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Thousands of Spanish jobs depend on the Falkland Islands fishery

Friday, October 18th 2019 - 17:41 UTC
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“One thing I did learn from speaking to the Spanish partners was they consider the business they receive from the Falklands as vital to the region,” Bates underlined “One thing I did learn from speaking to the Spanish partners was they consider the business they receive from the Falklands as vital to the region,” Bates underlined
Falkland Islands' representation with fishing companies, SAAS Falkland Islands' representation with fishing companies, SAAS

The close links between the Falkland Islands and the Galician fishing and shipbuilding industries were outlined by James Bates, Executive Secretary of the Falkland Islands Fishing Companies Association, (FIFCA), who recently attended the Conxemar 2019, in Vigo, Galicia, the largest frozen seafood exhibition in Europe after Brussels.

Conxemar is held annually and this year besides a strong Falkland Islands' representation with fishing companies, SAAS and Southern Stevedores, some 37.000 international visitors attended the show.

Follows James Bates account of his Galician experience:

I went to Spain in the mind-set this would be purely a, “work experience visit” which to a degree it was, but it very quickly became apparent there was a lot more to be gained by it.

Having carried out my role as Executive Secretary of the Falkland Islands Fishing Companies Association, (FIFCA) for over two years now, I have a reasonable understanding of how the industry works locally; so the trip to Vigo was an opportunity to learn how the industry works in unison with their joint venture Spanish partners.

Historically, the Spanish partners provide much of the fisheries expertise and knowledge. I learned of established business partnerships that go back decades and there was a tangible feeling of regard from the Spanish Joint Venture Partners for their Falkland Islands counterparts.

There was a feeling of mutual benefit and dependency and this has added to the success story that is the Falkland Islands fishing industry.

The first day of the Expo involved familiarizing myself with the stands and getting my bearings, before being formally introduced to some Spanish partners.

It was interesting to see new technologies on display and learn more about how the products sourced in the Falklands are marketed and sold internationally.

Having been on my feet all day, I was grateful for the invite to dinner by Copemar, who are the Spanish partners of Beauchene Fishing Company Limited.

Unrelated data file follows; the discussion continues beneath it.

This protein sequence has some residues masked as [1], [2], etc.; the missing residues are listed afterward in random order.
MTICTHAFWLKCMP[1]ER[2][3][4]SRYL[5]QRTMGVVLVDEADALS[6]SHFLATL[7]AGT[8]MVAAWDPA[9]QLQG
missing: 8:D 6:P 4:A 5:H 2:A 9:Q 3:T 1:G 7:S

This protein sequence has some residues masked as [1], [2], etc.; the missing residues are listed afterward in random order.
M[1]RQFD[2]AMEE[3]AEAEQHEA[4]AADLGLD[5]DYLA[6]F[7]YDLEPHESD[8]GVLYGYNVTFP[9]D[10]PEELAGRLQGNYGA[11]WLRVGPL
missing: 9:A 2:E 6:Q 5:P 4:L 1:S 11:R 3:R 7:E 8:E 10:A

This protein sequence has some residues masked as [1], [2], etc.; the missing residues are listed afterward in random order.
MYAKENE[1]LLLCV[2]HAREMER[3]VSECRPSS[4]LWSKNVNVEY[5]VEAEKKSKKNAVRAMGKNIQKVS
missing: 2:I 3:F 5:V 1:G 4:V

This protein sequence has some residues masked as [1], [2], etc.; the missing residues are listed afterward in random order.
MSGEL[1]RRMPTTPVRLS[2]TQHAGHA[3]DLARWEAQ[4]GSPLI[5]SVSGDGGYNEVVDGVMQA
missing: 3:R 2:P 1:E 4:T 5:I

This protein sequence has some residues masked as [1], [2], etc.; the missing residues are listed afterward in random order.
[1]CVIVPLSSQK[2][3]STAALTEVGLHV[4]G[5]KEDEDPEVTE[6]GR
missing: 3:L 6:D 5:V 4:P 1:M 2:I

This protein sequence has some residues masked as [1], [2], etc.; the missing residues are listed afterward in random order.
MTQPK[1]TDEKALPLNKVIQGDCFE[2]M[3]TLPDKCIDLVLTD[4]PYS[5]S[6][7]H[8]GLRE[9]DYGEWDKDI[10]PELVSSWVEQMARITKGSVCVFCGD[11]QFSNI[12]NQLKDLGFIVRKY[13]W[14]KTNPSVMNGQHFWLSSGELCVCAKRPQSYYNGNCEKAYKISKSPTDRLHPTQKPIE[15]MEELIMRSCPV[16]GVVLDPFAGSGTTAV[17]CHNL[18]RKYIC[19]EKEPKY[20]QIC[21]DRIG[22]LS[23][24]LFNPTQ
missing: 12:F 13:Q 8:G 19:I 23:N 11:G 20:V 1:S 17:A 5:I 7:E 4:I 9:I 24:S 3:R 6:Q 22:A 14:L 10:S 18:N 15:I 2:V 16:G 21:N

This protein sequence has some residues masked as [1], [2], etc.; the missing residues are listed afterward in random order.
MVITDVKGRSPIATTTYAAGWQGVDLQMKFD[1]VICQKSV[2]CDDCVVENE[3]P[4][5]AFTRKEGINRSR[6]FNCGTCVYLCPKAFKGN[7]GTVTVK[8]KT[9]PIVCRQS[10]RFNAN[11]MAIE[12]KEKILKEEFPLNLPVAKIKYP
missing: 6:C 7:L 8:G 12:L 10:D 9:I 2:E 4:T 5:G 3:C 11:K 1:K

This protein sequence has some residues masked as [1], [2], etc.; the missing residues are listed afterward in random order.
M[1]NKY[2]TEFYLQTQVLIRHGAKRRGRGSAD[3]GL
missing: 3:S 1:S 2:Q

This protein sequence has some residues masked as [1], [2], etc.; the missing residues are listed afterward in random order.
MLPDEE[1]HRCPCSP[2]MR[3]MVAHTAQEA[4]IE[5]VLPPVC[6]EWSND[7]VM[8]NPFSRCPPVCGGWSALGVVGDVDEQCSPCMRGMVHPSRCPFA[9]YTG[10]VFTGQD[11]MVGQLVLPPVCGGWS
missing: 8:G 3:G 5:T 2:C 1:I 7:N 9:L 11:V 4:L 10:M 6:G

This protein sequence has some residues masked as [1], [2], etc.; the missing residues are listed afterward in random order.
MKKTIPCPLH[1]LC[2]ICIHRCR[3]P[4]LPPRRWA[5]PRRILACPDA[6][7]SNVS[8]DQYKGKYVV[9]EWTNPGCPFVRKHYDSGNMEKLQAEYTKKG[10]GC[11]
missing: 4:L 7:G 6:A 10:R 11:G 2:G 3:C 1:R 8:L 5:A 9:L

It felt unusual to be picked up in a taxi to go to supper at 9pm, (when ordinarily I have eaten by 7) but when in Rome…

The second day was similar to the first, but I did have the opportunity to attend a couple of stands that caught my eye the day before.

These primarily involved data and analysis for the EU. I also spent some time at the SAAS stand before heading back to my hotel once more.

That evening, I was graciously hosted by Armadora Pereira, who are the Spanish partners of Argos Group, where once again I had a really pleasant evening, right up until the last minute where I was invited to make a toast and speech not lasting more than 20 minutes.

For those of you that don’t know me, public speaking is something that I am happy to steer well clear of, and I joked that I’d be wrapped up in less than two.

Conxemar provides an ideal opportunity for local partners to meet with their Spanish counterparts in a less formal setting where they can discuss fishing related business and new ideas and approaches.

With the wide international presence of many visitors it’s also a valuable opportunity to catch up with old friends and keep up with developments in the international seafood industry.

One thing I did learn from speaking to the Spanish partners was they consider the business they receive from the Falklands as vital to the region.

They explained that upwards of 6.000 jobs in Vigo depend on the business our fisheries provides, from marketing to ship-building and there was never a sense that this was taken for granted, only that they truly value their relationships with Falklands businesses.

These relationships have endured and developed and largely allowed the Falkland Islands to develop a healthy and stable economy which is something we are all seeing the benefits from to this day, and long may those continue.

Source: Penguin News

 

 

 

 

 

 

 

 

 

 

 

 

 

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